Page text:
"Thus, the main events of this eruption are as follows: 1) Moderate explosive activity resulted in destruction and failure of the E part of the complex intracrater dome. A large (0.04 km3) crater formed with an active vent in its upper part. 2) Dome material plus fresh juvenile material formed a thick block and ash pyroclastic flow deposit (with a volume of ~0.01 km3), covering the E foot of the volcano to 8-10 km from the crater. 3) Failure of part of the dome resulted in rapid decompression of the remainder of the dome. Rapid expansion of volcanic gases produced a blast directed to the E that covered an area of 10 km2 and destroyed two volcanologist houses 3.5 km from the crater. Erosion traces on the ruins of the buildings suggest that the ground surge velocity was very high. The temperature, as evidenced by the melting of polyethylene objects, was greater than l50°C. Blast deposits - a layer of stratified sand - had a volume of ~0.001 km3. 4) Continuing explosive activity formed of a series of hot juvenile pyroclastic flows that covered a 3.5 km2 area with a layer 1-5 m thick. The total volume of juvenile pyroclastic material apparently did not exceed 0.01 km3. 5) When the explosive phase of the eruption stopped, calm outpouring of a lava flow began from the newly formed crater.

"Detailed field investigations of the eruption products allowed us to distinguish the following types of pyroclastic deposits: 1) 'Block and ash flow' deposits are the most typical of the eruptions of Bezymianny. They are connected with growth of the intracrater dome, especially during the first two decades, when explosions and extrusion of rigid blocks of the dome occured. During the first stages of the 1984-85 eruption, pyroclastic flows of this type were produced as well. 2) Vesicular (or semi-vesicular) andesite pyroclastic flow deposits are represented by debris of gray vesicular andesites generally of one size (not more than 1-2 m) and by a great amount of fine matrix. The temperature of material at the moment of deposition was ~700°C, and the mean thickness was 2-3 m. The pyroclastic flow deposits represent a complex of separate units. The main pyroclastic flows are distinguished most clearly, each underlain by ground surge deposits associated with the flow, represented by a layer of well-sorted sand 10-12 cm thick. 3) Deposits from ash clouds that rose from pyroclastic flows are represented by stratified and sorted sand at different sites on and around the pyroclastic flow deposits. Gradual transitions from coarse-grained pyroclastic flow deposits to more fine-grained ash cloud deposits were noted. Everywhere these deposits were overlapped by a thin (1-2 cm) layer of pelitic airfall material. Ash cloud deposits were hot; drying and slightly charring the shrubs and grasses on surrounding hills.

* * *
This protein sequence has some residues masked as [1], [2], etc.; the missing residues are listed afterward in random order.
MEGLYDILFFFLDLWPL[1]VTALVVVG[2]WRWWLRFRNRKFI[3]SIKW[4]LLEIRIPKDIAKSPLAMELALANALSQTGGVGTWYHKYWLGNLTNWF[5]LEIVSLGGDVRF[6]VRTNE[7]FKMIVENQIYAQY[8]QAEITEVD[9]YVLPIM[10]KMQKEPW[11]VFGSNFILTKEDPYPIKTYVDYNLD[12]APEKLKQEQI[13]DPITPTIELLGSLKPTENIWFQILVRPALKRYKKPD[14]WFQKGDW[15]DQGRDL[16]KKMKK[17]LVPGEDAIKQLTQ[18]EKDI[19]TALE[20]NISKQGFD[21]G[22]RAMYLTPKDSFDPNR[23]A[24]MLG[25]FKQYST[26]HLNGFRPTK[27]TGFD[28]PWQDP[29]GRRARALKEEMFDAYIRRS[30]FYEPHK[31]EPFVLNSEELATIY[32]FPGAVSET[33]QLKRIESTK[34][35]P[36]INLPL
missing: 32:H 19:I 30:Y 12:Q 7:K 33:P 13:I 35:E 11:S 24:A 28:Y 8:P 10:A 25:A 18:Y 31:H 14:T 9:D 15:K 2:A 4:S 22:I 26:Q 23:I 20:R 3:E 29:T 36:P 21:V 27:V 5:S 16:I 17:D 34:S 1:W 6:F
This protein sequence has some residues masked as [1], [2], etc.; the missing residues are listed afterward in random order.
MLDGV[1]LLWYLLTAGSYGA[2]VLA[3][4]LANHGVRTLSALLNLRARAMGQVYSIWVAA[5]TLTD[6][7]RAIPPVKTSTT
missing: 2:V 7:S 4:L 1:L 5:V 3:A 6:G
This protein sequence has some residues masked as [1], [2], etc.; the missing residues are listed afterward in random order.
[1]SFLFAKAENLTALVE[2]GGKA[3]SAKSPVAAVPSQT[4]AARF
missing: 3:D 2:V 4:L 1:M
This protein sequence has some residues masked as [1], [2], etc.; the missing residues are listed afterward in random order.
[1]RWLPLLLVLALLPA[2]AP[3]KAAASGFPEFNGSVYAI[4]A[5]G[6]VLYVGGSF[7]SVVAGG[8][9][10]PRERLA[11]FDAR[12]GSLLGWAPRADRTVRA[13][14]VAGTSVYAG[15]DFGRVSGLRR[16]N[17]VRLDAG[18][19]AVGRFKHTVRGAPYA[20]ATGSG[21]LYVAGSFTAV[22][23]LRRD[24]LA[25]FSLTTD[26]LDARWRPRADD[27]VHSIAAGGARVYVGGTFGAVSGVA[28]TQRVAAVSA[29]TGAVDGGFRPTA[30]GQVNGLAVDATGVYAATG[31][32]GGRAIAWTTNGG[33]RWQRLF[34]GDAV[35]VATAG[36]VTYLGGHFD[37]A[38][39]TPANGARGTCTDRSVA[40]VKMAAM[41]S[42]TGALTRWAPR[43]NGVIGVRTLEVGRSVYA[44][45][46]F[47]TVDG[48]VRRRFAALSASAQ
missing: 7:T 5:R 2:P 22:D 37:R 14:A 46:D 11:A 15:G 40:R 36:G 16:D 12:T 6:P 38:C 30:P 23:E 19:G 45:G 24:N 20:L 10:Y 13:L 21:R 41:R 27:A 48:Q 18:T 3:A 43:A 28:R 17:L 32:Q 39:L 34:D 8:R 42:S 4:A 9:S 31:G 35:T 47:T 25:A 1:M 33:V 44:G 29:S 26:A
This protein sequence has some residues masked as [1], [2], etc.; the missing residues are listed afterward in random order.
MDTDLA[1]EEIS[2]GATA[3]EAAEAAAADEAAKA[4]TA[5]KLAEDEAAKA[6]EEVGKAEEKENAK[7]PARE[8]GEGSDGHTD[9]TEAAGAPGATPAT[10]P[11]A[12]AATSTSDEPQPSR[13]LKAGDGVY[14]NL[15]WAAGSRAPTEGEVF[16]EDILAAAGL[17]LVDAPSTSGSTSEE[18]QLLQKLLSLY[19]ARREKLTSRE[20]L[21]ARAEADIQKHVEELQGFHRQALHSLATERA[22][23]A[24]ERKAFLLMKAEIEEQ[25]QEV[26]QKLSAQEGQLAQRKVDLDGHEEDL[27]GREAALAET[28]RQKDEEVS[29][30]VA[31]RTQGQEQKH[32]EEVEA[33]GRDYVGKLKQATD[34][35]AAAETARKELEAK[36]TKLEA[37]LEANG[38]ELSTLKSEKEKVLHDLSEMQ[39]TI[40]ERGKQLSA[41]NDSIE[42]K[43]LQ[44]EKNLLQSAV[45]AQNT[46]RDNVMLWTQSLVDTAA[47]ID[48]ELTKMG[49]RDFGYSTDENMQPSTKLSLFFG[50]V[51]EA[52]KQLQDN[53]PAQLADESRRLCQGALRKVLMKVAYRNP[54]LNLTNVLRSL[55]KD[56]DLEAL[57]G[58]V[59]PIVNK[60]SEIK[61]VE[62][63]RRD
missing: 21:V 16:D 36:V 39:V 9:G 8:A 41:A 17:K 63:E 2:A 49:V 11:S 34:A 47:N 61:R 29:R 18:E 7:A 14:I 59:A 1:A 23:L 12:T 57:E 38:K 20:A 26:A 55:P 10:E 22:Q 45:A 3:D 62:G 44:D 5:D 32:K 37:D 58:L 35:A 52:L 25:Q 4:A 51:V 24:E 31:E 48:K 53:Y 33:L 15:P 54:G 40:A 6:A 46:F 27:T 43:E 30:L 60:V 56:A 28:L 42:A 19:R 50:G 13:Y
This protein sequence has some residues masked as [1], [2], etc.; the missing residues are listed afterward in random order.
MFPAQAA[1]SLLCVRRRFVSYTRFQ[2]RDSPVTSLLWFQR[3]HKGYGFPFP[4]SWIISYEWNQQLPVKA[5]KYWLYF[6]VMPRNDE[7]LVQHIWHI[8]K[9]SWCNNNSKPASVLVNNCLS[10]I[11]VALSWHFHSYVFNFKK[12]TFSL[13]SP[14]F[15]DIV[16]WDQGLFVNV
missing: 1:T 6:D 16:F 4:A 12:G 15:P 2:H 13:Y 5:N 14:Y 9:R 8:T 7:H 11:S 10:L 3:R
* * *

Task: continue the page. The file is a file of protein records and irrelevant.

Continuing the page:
"Small amounts of airfall tephra are a characteristic feature of the 1985 eruption. A thin layer of pelitic material which covered the area around the volcano had apparently fallen from the ash cloud that rose from the pyroclastic flows during their movement. The apparent lack of associated airfall beds with some sequences of pyroclastic flows and surges suggests that these might have been formed directly from the crater without the production of an eruption column, with the eruptive material just topping the crater rim (or 'boiling-over') and moving down the outer slopes.

"The chemical composition of dome rocks changed slightly during growth from 59.9% SiO2 in 1956 to 56% SiO2 in 1984-85. Variations in mineral composition were more considerable, from hornblende pyroxene andesites in 1956 to two-pyroxene, well-crystallized, basic andesites in the next ten years. An interesting peculiarity of eruptions during the last 2-3 years is the appearance of tephra more acid (61-62% SiO2) than rocks from either the dome or from pyroclastic flows. Andesites of the dated Novy dome eruptions fall between the curves of tholeiitic and calc-alkaline types, tending to occur close to the latter. In contrast to the rocks from the edifice of the volcano they have a close, slightly differentiated composition. Rocks of the 1984 eruption show a tendency to increase slightly in alkalinity; rocks of the 1985 eruption have a higher Mg content."